The Only Proofreading Guide College Students Need

September 26th, 2016

By Brenda Savoie

If you’re a student, you probably dread the moment when you put a full stop to your writing. Then you know it’s time to proofread your work, and after hours or days of working on a piece, it’s the most boring task you could be given.

However, it’s essential no matter how good of a writer you think you are and if you really want to get a good grade. Proofreading not only enables you to fix spelling, grammar and stylistic errors, but to have a look at your own writing and ideas with a rested mind.

If you want to tackle the proofreading game and learn how to do it properly, without wasting time and missing errors, take a look at our short and concise guide. It’s actually quite simple, but all the points combined make a powerful proofreading guide.

 

1.  Give It Time

This might not sound like a great idea, especially if you have a tight deadline with your essay or assignment, which is why you need to make sure to do your writing in time. But, taking a time out, and leaving your writing intact for some time can do wonders for your proofreading. Your brain will get some rest, and you’ll approach the work with a completely fresh and rested mind. Whatever you do, avoid proofreading your work right after you’ve finished it. It doesn’t show great results.

2.  Make a ’Mistake List’

Every single student makes mistakes while writing, and that’s a fact. You’re learning and that’s normal. And usually, every student has a unique mistake they make and keep repeating in each new writing. Whether you’re aware of it, or are starting to realize it right now, you shouldn’t ignore it. If you want to make sure it doesn’t slip past you the next time, make your own ’mistake list’. Use it as a guide and a reminder to pay special attention to your usual errors.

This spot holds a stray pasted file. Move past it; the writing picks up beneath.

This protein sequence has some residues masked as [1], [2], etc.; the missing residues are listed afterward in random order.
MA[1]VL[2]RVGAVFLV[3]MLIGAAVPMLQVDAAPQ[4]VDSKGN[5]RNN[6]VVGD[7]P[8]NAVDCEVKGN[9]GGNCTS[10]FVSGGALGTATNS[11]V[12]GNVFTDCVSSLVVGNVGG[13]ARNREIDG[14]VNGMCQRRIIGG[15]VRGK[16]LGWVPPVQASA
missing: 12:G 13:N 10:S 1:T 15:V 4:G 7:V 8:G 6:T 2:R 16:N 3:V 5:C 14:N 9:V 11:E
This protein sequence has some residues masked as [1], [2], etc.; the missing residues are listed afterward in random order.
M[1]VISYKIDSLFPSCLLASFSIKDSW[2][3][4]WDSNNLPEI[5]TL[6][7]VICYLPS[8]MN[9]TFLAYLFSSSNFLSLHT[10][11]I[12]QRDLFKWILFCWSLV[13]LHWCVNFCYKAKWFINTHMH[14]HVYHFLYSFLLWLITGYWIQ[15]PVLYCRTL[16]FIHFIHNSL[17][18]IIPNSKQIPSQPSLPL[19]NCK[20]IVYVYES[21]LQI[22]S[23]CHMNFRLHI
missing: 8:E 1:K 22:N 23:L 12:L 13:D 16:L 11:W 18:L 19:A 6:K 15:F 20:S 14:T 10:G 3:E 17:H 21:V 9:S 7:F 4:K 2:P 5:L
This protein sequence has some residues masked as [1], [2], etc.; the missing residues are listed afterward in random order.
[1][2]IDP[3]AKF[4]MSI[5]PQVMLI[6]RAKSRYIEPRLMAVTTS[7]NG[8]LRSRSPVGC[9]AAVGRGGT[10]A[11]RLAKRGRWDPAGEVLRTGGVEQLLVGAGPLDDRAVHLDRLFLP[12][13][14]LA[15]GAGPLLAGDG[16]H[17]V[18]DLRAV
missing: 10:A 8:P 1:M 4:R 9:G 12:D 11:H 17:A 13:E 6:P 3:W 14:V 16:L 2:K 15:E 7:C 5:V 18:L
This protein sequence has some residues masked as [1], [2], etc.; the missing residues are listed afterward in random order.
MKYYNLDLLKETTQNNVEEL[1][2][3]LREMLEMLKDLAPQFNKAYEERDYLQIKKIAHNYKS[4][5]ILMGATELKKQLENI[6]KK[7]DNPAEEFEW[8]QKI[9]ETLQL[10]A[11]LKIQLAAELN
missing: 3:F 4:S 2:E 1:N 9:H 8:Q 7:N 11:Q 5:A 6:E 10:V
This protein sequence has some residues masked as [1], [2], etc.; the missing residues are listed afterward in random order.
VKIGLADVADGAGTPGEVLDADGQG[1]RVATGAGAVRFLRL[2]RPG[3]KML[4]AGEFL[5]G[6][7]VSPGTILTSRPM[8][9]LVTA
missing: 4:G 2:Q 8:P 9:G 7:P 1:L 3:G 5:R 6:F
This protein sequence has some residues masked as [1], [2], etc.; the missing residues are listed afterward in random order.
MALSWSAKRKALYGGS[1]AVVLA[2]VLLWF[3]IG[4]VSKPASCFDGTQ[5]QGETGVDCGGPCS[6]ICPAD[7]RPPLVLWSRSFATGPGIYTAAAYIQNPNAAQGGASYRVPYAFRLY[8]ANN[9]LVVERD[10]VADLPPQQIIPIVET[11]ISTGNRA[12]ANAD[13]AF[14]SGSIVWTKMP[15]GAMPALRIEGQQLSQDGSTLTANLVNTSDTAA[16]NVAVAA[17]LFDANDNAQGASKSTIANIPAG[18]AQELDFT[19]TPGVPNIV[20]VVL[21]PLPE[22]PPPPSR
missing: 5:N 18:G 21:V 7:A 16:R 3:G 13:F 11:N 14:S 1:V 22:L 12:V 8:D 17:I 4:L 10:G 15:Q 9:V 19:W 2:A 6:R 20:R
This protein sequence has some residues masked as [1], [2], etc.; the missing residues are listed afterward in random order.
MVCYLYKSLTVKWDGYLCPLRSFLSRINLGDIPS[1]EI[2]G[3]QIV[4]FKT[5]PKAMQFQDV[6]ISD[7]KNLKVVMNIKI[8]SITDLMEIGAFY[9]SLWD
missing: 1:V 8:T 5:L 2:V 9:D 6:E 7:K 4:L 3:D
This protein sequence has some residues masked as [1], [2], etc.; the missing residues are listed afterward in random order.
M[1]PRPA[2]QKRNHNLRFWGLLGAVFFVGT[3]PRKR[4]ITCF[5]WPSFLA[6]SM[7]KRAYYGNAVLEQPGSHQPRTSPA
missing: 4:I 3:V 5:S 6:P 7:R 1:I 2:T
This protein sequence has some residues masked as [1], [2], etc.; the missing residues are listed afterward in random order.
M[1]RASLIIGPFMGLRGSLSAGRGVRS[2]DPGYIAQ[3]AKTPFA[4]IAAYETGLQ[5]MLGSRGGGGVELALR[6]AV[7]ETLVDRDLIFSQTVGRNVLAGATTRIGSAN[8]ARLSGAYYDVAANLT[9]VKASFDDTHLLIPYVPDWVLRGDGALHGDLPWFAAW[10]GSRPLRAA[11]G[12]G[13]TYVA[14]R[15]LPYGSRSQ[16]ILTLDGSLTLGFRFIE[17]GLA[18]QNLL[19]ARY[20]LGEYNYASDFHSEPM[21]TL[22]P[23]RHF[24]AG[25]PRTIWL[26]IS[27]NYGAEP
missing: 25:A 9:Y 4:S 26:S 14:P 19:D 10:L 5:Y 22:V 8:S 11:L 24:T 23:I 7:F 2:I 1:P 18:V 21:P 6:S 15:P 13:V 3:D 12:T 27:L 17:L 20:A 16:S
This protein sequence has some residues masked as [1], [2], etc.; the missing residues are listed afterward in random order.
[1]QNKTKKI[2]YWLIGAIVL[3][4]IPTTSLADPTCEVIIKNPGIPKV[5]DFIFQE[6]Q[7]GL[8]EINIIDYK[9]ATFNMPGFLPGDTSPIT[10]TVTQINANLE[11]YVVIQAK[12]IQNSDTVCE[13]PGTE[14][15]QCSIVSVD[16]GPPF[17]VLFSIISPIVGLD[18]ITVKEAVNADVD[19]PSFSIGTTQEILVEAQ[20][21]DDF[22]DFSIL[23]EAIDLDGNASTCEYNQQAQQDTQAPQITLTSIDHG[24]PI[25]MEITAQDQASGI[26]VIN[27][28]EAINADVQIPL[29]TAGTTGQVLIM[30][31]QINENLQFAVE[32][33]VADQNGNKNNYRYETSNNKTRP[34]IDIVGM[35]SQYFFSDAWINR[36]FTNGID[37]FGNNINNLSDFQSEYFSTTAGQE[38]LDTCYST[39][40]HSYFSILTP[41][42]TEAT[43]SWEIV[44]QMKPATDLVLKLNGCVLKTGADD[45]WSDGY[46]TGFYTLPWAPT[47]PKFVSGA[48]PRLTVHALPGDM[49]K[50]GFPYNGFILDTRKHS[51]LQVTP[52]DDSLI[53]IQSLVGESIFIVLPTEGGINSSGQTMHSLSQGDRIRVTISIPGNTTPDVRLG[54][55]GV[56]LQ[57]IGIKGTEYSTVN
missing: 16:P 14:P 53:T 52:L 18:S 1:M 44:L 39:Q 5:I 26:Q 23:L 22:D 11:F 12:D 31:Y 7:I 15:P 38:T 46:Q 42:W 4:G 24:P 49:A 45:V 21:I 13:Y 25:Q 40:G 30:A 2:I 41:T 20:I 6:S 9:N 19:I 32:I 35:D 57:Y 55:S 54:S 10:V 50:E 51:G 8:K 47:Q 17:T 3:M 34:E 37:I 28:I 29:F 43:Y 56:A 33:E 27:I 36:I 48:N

3.  Read Out Loud

Students often like to read textbooks and notes out loud because they memorize it faster. Read your writing out loud to notice errors more swiftly. It’s something about the sound that makes you focus more on words and phrases and the entire sentiment. It’s easier to spot mistakes that are not that obvious if you’re reading it out loud as if you were explaining the writing to someone else.

4.  Triple Check

The key to becoming the ultimate proofreader is to triple check your writing. While double checking may seem like enough, it’s not. Triple check your writing and don’t leave it up to chance. The more you go through it, no matter how much you hate reading it over and over again, the more mistakes you will find, so by the time you’re finished triple checking, your writing will come out spotless.

5.  Reverse It

How many times have you missed an error because you didn’t take the time to read your work thoroughly? Get rid of this nasty habit and notice every single error by reading your writing backwards. Start from the bottom and go all the way to the top. That way you’ll spot even the tiniest errors that you couldn’t while you were rushing to read the text top to bottom.

6.  Focus on Words

By now, you must be thinking, well of course I will focus on words, but the fact is, most students tend to read what they meant to say by writing and not what’s actually there. Focus on writing and each word, phrase or sentence to see if you put your idea into the correct form. You’d be surprised the things we miss out, or read to ourselves that aren’t even there.

7.  Get another Pair of Eyes

Literally. After a couple of times of proofreading the same work, especially the one you have written, it’s hard to spot errors, both grammatical and spelling, as well stylistic ones. If you can have someone else go through the work one more time. They will be able to detect errors that you haven’t even seen, if there are any.

Conclusion

While proofreading might be your worst nightmare sometimes, there’s no great writing without editing and proofreading. It’s not just essential for avoiding critical errors, but also for sprucing up your writing and improving it. With a fresh mind and several read throughs, you’re able to take your original writing and shape and mold it to perfection.

 

Brenda Savoie is a grammar tutor at Essayontime A private English tutor and desperate dreamer. Writing her first romantic novel. Find her on Twitter and Facebook

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